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Chronic pelvic pain – pain catastrophizing, pelvic pain and quality of life

Megan Sewell, Leonid Churilov, Samantha Mooney, Tony Ma, Peter Maher and Sonia R. Grover


Background and aims

Chronic pelvic pain (CPP) impacts significantly on the lives of women. Negative coping responses such as pain catastrophizing are thought to be significant in predicting both pain severity and outcome. The combined effect of the individual’s response to pain and its severity on their quality of life (QoL) has not been well studied in women with CPP. Aims were to determine the prevalence of pain catastrophizing in women with CPP and to examine the associations between pain catastrophizing and levels of dysmenorrhea, non-cyclical pelvic pain, dyspareunia, dysuria, dyschezia and QoL.


A cross-sectional study including women aged 18–50 years, referred to a tertiary gynecology outpatients department at an Australian women’s hospital in 2015. Participants completed questionnaires including: pain catastrophizing scale (PCS); pelvic pain levels in the prior 3 months; and the World Health Organisation Quality of life – Bref Questionnaire (WHOQoL-Bref). Statistical analysis was performed using STATA (StataCorp, USA Version13).


Participants (n = 115) had a median age of 29.0 [interquartile range (IQR): 23.0–38.0] years. The Pain catastrophizing score revealed that 60/113 [95% confidence interval (CI): 48.6, 71.2] of participants had a clinically relevant total score ≥30. There were statistically significant positive correlations between pain catastrophizing scores and pelvic pain levels in all five pain categories studied, dysmenorrhea (ρ = 0.37, p = 0.0001), non-cyclical pelvic pain (ρ = 0.46, p<0.0001), dyspareunia (ρ = 0.32, p = 0.0008), dysuria (ρ = 0.32, p = 0.0005) and dyschezia (ρ = 0.38, p = 0.0012). Participants who reported maximal pain levels (5/5) had significantly higher median pain catastrophizing scores when compared to those who reported no pain (0/5) in all categories. Overall QoL was considered as “good” in 71/113 (95% CI: 60.1, 81.0) participants and “poor” in 42/113 (95% CI: 32.0, 53.0) participants. Comparison to Australian female norms revealed significantly lower QoL scores in the physical domain, across all ages, and in psychological domain for those aged <30 and 30–40 years. There was a significant association between increased catastrophizing scores and reduced odds of good QoL. An increase in PCS by one point is associated with a 6.3% decrease in the odds of good QoL [odds ratio (OR) per one-point increase: 0.94 (95% CI: 0.89, 0.98), p = 0.008].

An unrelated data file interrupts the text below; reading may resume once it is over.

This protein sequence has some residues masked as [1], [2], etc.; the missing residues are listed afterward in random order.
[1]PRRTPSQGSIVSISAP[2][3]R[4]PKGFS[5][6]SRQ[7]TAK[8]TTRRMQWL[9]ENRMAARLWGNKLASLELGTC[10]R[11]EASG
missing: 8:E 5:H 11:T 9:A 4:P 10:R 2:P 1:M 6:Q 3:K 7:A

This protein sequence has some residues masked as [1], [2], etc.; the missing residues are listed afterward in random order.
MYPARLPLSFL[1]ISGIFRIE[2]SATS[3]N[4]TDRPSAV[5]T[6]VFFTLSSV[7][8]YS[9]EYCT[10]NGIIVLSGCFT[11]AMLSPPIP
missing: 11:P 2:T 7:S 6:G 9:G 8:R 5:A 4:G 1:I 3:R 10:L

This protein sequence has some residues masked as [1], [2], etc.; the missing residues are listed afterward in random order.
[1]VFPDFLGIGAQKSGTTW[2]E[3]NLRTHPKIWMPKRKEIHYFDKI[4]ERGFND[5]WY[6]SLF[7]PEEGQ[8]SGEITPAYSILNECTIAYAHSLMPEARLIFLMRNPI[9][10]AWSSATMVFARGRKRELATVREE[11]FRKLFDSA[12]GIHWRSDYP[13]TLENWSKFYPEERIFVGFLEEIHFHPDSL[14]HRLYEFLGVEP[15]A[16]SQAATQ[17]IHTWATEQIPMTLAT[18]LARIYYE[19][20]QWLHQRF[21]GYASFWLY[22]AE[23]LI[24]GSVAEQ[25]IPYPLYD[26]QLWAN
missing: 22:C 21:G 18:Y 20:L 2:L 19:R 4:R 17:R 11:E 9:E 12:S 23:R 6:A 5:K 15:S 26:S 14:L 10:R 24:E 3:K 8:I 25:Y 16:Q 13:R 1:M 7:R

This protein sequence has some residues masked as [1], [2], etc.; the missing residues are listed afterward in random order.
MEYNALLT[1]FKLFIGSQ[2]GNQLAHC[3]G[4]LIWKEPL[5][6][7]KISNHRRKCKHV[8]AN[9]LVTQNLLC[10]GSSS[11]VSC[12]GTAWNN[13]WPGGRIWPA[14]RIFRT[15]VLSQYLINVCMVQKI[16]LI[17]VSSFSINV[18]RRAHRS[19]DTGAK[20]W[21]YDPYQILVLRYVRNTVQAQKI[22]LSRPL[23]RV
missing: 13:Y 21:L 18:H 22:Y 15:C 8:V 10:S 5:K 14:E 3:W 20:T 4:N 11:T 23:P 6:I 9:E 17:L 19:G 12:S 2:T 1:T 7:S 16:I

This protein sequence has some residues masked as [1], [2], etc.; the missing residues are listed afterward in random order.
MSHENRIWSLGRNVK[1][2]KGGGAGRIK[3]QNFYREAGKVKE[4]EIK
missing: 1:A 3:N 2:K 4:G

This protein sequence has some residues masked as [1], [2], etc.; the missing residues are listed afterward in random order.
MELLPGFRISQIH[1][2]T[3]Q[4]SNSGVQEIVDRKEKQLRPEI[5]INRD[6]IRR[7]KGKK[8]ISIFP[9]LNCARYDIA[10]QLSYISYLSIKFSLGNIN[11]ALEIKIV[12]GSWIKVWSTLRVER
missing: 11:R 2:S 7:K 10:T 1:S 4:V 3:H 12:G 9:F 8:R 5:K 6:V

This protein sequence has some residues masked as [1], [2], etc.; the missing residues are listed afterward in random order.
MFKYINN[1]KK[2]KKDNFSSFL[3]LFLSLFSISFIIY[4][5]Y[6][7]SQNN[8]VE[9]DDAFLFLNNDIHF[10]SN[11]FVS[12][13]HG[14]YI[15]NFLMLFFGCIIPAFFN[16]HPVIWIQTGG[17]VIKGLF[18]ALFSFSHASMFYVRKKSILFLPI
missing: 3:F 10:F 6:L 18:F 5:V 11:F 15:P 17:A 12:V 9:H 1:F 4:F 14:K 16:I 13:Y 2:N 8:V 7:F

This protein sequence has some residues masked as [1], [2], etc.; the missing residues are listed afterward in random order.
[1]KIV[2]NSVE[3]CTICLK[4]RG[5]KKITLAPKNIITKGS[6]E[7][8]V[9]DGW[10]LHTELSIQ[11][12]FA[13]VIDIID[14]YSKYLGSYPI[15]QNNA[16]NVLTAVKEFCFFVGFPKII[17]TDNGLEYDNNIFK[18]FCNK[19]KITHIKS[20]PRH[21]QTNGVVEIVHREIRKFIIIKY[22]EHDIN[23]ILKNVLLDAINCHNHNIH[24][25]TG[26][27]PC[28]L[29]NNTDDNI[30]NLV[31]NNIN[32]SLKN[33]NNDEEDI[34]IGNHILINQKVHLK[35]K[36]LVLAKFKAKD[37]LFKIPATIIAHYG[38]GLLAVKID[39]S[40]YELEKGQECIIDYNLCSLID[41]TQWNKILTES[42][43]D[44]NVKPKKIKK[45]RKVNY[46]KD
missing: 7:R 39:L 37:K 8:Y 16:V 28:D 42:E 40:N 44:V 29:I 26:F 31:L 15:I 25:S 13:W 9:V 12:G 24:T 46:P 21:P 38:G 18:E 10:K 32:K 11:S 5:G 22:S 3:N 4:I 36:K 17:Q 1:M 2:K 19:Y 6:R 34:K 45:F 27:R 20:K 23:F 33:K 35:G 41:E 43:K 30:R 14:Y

Pain catastrophizing is prevalent at clinically relevant levels in women with CPP across all domains. It is associated with higher pain levels and decreased QoL.


There is potential for further studies to investigate the predictive nature of pain catastrophizing and management targeting catastrophizing to improve outcomes in women with CPP.


We wish to express our gratitude and thanks to Mrs Jennifer Porter, and the Mercy Hospital for Women’s Gynaecology Units; Plenty Gynaecology and Endosurgery A.

  1. Authors’ statements

  2. Research funding: Financial support by The Norman Beischer Medical Research Foundation.

  3. Conflict of interest: The authors report no conflict of interest.

  4. Informed consent: Informed written consent was received from every participant.

  5. Ethical approval: Ethics was approved by Mercy Health, HREC.


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Article note

Research was presented at the Australian Pain Society 36th Annual Scientific Meeting in March 2016.

Received: 2017-12-10
Revised: 2018-03-16
Accepted: 2018-03-18
Published Online: 2018-04-13
Published in Print: 2018-07-26

©2018 Scandinavian Association for the Study of Pain. Published by Walter de Gruyter GmbH, Berlin/Boston. All rights reserved